Recent Articles

BR: Disapearance, The (1977)

BR: Disapearance, The (1977)

September 10, 2014 | By

Although directed by a British-based American, The Disappearance is very much a CanCon production, stacked with key Canadian talent to ensure the film’s costs were minimized by tax breaks, but unlike the usual disposable fodder that briefly populated theatre screens and became mainstays on Canadian TV for years, this particular work is an attempt to transcend the hitman film by transgressing into art house terrain…

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DVD: Quintet (1979)

DVD: Quintet (1979)

September 10, 2014 | By

In almost every occasion where Robert Altman’s tackled a specific film genre – western, sci-fi, comedy, and thriller – the results unfold like a director not just attempting to redefine the genre with his own loose approach to its tropes, but denying some of the elements that standardize a genre…

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DVD: 10 Rillington Place (1971)

DVD: 10 Rillington Place (1971)

September 7, 2014 | By

This drama of Britain’s notorious serial killer remains one of the finest true crime films ever made, and deservedly sits alongside Peter Medak’s Let Him Have (1991) as one of the most powerful and wrenching tales of injustice and the abolition of the death penalty…

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BR: Brannigan (1975)

BR: Brannigan (1975)

September 5, 2014 | By

John Wayne had already experimented with an image makeover in McQ (1972), playing a detective in a fairly dour story involving murder, police corruption, and outright betrayal, but for his second and final poke at the popular cop genre, the Duke opted for a story which embraced some of the elements from his westerns yet delivered the main ingredients of a cop thriller: subterfuge, a hot chick, and more than one car chase…

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DVD: McQ (1974)

DVD: McQ (1974)

September 5, 2014 | By

John Wayne’s decision to tackle the popular detective thriller seems like a natural move to extend his tough American hero persona to a related genre, but stepping away from war and western films was also a necessary change as both aging genres had become more cynical under the directorial baton of younger directors, and yet one can argue the cop thriller was a genre steeped in even greater cynicism…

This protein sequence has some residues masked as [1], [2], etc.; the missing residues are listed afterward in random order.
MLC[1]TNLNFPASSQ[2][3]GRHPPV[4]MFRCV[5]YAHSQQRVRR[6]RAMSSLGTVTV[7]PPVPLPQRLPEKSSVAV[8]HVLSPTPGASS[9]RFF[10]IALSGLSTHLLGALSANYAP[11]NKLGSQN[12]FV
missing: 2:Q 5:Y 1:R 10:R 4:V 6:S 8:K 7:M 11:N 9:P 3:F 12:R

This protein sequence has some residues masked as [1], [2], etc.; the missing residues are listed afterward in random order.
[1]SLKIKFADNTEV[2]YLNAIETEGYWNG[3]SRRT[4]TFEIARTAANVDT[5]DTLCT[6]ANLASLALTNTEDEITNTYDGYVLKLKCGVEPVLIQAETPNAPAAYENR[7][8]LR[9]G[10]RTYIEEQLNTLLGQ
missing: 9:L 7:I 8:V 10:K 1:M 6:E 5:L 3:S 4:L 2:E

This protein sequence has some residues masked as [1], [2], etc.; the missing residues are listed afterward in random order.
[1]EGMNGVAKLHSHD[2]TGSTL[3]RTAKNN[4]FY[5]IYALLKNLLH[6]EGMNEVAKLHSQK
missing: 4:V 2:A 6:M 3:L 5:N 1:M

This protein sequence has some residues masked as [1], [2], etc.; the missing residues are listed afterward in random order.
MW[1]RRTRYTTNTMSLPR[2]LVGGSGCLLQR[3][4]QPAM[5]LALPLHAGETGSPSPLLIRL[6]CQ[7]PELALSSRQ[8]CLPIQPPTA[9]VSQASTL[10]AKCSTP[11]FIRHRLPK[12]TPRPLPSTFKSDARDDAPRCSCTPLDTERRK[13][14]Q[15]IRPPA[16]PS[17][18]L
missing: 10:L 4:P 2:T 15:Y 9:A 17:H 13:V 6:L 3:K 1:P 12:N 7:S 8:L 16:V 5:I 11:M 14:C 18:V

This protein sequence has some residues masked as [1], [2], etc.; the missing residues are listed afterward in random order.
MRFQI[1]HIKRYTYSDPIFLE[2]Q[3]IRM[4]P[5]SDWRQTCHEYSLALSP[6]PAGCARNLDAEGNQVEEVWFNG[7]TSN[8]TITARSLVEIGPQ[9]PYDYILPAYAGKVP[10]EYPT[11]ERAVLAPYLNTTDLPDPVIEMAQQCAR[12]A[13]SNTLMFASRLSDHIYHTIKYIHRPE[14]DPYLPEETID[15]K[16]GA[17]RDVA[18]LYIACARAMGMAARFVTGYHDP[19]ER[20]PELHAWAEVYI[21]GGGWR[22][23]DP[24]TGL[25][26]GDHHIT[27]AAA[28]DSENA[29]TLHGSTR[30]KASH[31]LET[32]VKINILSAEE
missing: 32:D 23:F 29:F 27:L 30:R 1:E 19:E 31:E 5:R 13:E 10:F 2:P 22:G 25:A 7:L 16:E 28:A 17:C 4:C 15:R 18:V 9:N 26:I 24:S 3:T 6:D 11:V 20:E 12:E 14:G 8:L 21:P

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Beta: To Fly! (1976)

Beta: To Fly! (1976)

September 3, 2014 | By

This 27 minute IMAX film (funded by Du Pont’s Conoco) was commissioned by the Smithsonian Institution to play at their National Air and Space Museum to celebrate America’s Bicentennial. Premiering July 1, 1976, “the longest-running and most universally popular film of its kind ever produced” has been reportedly seen by 150 million people…

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DVD: Dolphins! (2000)

DVD: Dolphins! (2000)

September 3, 2014 | By

Greg MacGillivray’s 40 min. doc manages to transcend the dangers of being a full travelogue by allowing genuine experts tell their own respective (and ongoing) experiences with dolphins. Contributing star Pierce Brosnan provides bridge narration as Kathleen Dudzinski explains her quest to codify the verbal and physical language of these highly intelligent mammals…

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DVD: Living Sea, The (1995)

DVD: Living Sea, The (1995)

September 3, 2014 | By

MacGillivray Freeman Films built a reputation for top-notch underwater and aerial cinematography in large film formats like IMAX, and The Living Sea manages to offer a good balance of stunning imagery showcasing underwater locations in Bar Harbor, Hawaii, Monterrey, and Palau…

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Film: Sentinels of Silence / Centinelas del silencio (1971)

Film: Sentinels of Silence / Centinelas del silencio (1971)

September 3, 2014 | By

Although filmed in straight 35mm, Sentinels of Silence has the visual scope and splendor of an IMAX film, capturing several of Mexico’s coastal and inland archaeological jewels. With a camera strapped to a helicopter, director Robert Amram filmed the ruins of Mexico’s Teotihuacan, Monte Alban, Mitla, Tulum, Palenque, Chichen Itza and Uxma…

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BR: Brick Mansions (2014)

BR: Brick Mansions (2014)

August 26, 2014 | By

Like virtually every attempt by Luc Besson to spin off a franchise, this English version of District 13 / Banlieu 13 (2004) is a fair carbon copy of the original, retaining the flaws of Besson and Bibi Naceri’s screenplay in which an opening chase showcasing Parkour…

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